When I was about eleven years old and growing up in Accra my father’s cousin, with whom he was very close, lost his wife to a terrible car accident. Uncle Alfred (his name) was inconsolable. A couple of days after the news, my father gathered us together to tell us that there was a tradition in our Akan culture that dictated that a bereaved person was to have someone close to them spend forty nights in the same room so that if he or she woke up suddenly they would have someone trusted to console them. So, my father came back from work in the early evening, prepared us dinner, and headed out around 9 pm to go and spend the night on a mat beside Uncle Alfred’s bed in another part of town. He would return home around 5.30 am the following morning to help get us ready for school then go off to work himself. The cycle was repeated forty times. The profound significance of this did not quite register on me until decades later. The expression of grief at the loss of friends and loved ones in Ghana is a subject of elaborate rituals and routines, as the story of my father and Uncle Alfred attests to, but in each of them the objective is both to free the spirit of the dead to depart in peace and also to remind them that they will always be with us.
We find many examples of grief in history and in literature. When Cicero lost his daughter Tullia to childbirth in February 45 BC, he was so distraught that he retreated about a month later to his villa outside Rome to be alone. We know how he felt because well into June he wrote deeply anguished letters almost daily to his friend Atticus back in Rome describing what he was going through. Cicero writes of losing all appetite, suffering extreme lethargy, feeling guilty and also intensely angry, and crying all the time. But this was no ordinary depression, because by the start of July he also drafted a consolatio to himself. He later wrote a disputation on Grief, one of the most profound discussions of the subject we have received from antiquity. Shakespeare’s Ophelia poignantly mourns with flowers the death of her father Polonius. That he was killed by Hamlet, the man with whom she had experienced the early pangs of young love intensifies her pain. For Baby Suggs, in Toni Morrison’s Beloved, what irreparably breaks her heart is that she can neither condone nor condemn Sethe’s terrible choice in sawing off the throat of her two-year old daughter to prevent her and her other children from being captured back into slavery. Baby Suggs’s large and generous faith collapses, and she takes to her bed to contemplate the colors on her bed quilt. “Blue. That don’t hurt nobody,” she says. “Yellow neither.”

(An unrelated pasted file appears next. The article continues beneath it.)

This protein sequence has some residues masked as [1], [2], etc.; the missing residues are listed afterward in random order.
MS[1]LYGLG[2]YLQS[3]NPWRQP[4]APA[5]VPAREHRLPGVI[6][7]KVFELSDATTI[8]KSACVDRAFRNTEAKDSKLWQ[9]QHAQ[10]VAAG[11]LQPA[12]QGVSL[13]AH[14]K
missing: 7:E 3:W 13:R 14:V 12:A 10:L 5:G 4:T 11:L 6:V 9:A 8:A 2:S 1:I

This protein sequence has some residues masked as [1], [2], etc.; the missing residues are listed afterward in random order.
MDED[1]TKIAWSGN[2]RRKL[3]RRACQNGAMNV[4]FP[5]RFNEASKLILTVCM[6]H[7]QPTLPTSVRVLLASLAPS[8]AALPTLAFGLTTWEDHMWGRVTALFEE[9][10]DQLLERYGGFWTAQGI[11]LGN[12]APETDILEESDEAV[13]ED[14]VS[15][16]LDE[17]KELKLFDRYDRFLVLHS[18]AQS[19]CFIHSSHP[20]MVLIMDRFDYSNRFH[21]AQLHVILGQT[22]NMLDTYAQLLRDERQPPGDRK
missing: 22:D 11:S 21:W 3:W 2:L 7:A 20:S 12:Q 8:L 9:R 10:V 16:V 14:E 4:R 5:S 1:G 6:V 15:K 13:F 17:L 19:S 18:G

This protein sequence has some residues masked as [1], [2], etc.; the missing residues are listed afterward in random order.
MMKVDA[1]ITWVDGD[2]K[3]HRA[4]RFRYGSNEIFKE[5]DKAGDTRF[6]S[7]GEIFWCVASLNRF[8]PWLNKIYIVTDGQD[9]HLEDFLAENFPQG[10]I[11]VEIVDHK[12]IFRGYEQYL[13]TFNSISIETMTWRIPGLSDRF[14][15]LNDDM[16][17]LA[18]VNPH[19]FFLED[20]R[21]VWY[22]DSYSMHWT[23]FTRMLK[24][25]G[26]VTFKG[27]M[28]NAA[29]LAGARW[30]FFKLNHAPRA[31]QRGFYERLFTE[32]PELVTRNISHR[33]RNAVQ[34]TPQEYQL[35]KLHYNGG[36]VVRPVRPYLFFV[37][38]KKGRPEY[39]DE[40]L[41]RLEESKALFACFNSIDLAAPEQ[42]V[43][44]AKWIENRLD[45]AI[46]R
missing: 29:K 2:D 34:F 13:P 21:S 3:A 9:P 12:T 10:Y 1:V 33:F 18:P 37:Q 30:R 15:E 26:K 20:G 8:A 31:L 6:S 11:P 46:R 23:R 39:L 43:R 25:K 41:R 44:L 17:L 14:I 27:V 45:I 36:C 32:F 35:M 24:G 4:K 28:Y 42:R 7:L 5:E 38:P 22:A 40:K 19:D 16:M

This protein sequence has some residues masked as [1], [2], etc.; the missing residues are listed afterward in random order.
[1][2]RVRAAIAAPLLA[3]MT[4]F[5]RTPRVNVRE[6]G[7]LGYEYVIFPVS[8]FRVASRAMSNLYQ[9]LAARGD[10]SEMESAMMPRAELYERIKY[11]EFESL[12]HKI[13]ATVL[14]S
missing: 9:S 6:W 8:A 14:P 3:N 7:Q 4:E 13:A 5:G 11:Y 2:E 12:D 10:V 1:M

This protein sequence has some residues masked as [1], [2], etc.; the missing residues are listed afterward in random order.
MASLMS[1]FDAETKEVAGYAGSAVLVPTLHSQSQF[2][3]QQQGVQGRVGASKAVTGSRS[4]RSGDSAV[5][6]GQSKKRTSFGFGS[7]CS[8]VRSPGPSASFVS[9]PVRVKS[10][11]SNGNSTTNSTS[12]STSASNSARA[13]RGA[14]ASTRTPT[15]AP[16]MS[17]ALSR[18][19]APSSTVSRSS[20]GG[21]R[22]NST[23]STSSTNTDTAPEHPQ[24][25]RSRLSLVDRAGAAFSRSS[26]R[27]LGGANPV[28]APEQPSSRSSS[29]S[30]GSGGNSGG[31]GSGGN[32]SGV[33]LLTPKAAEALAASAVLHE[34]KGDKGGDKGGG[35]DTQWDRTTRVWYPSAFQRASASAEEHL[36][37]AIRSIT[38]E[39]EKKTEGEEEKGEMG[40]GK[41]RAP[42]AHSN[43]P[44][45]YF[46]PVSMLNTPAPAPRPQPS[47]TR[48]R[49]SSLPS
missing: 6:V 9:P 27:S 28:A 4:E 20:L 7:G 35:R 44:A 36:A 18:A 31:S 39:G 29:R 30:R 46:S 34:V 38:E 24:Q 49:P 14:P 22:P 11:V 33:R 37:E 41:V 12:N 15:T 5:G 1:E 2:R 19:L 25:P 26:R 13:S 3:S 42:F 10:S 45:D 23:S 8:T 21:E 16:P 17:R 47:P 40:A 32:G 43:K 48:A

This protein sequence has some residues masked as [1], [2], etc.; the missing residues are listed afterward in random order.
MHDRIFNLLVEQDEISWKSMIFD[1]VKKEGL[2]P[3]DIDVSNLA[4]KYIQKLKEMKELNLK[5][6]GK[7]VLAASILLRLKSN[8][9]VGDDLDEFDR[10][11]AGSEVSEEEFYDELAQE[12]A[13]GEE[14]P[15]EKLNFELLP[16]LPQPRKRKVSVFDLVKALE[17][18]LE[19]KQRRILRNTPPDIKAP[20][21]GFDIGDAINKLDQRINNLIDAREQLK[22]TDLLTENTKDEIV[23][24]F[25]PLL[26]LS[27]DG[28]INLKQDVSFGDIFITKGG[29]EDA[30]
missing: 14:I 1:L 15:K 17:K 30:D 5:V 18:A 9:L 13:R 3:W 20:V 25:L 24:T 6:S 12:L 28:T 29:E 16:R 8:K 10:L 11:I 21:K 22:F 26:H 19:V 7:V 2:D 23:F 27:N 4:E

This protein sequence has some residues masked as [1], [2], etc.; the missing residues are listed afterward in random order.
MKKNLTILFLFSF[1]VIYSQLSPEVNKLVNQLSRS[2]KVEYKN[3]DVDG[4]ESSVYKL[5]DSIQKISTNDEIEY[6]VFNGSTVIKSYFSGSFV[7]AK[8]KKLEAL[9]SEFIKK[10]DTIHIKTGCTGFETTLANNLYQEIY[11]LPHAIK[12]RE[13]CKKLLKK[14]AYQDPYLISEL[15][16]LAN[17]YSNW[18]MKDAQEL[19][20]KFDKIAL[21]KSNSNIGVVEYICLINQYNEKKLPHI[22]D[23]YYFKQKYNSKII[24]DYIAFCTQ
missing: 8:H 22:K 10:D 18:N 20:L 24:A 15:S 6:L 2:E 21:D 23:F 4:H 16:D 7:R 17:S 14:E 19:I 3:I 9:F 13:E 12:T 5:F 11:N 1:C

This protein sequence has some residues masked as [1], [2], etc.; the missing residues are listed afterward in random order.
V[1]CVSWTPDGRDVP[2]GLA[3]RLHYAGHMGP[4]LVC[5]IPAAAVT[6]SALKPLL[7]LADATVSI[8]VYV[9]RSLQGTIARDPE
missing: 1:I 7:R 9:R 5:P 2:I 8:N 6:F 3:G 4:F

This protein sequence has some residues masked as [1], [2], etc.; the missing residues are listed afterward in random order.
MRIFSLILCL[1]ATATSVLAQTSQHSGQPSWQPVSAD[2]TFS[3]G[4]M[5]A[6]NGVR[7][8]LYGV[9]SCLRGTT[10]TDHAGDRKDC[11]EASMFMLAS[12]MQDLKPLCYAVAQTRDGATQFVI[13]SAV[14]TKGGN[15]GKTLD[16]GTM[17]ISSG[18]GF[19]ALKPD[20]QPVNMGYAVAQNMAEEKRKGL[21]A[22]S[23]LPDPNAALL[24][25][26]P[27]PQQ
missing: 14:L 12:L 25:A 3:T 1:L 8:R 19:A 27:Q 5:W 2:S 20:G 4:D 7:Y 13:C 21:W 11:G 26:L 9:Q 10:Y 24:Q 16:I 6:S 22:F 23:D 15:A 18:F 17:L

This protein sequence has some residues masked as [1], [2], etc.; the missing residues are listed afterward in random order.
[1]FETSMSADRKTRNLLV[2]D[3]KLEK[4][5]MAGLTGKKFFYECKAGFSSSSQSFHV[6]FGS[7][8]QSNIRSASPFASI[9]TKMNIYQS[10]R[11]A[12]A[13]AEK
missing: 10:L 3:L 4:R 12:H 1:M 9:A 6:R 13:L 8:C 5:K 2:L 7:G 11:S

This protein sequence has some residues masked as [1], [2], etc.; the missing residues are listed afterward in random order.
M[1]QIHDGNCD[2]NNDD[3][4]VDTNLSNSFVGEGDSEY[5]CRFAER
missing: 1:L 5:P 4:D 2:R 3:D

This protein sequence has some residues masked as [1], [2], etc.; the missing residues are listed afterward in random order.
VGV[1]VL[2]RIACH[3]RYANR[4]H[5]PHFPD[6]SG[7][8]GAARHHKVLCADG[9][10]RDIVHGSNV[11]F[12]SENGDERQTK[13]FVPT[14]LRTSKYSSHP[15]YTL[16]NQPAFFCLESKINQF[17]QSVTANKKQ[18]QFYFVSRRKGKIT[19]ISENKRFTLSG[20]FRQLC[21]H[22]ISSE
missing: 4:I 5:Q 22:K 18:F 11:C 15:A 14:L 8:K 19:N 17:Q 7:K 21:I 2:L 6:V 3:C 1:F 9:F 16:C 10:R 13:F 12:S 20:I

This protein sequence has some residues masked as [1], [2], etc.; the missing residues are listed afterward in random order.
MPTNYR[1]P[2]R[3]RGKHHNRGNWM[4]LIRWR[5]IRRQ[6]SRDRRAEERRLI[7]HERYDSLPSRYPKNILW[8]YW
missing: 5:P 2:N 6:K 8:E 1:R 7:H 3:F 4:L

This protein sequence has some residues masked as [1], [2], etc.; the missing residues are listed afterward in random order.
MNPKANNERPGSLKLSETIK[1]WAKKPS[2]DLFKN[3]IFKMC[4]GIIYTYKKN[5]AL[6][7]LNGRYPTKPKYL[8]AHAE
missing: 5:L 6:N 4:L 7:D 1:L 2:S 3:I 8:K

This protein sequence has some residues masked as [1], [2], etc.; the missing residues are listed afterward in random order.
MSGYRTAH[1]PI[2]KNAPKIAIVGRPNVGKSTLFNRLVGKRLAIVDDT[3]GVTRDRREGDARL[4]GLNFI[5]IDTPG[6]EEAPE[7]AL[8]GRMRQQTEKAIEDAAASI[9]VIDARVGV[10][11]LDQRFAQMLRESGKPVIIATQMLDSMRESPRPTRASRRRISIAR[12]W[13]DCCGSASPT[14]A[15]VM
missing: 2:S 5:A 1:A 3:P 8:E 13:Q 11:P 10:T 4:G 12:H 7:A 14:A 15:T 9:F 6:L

As Aristotle writes in the Nicomachean Ethics, a large part of the good life (eudaimonia) depends on the enjoyment of philia, which denotes the sustaining mutual support and obligations of family and friends. The lethargy, confusion, near dread, and random tearfulness that we are experiencing in this era of enforced social distancing are all indices of our grieving. But they are also signs that in our deeply interconnected world we worry intensely not just about our own kith and kin but also about people we may never meet but for whom we feel deep compassion. Who does not feel moved on hearing the brave work of the medical workers in Italy? Or astonished at the suffering experienced by the millions of Indians on their messy exodus to their home states after a paltry four-hour notice from their federal government? Or shudders at the sobering drone images of mass graves in New York to cope with the exponential number of Covid-19 deaths? While each of us may grieve differently, everywhere the pulse of the world beats as one as we mourn the loss of what we collectively shared but took for granted.
Forthcoming by this author: Tragedy and Postcolonial Literature publishing 2021.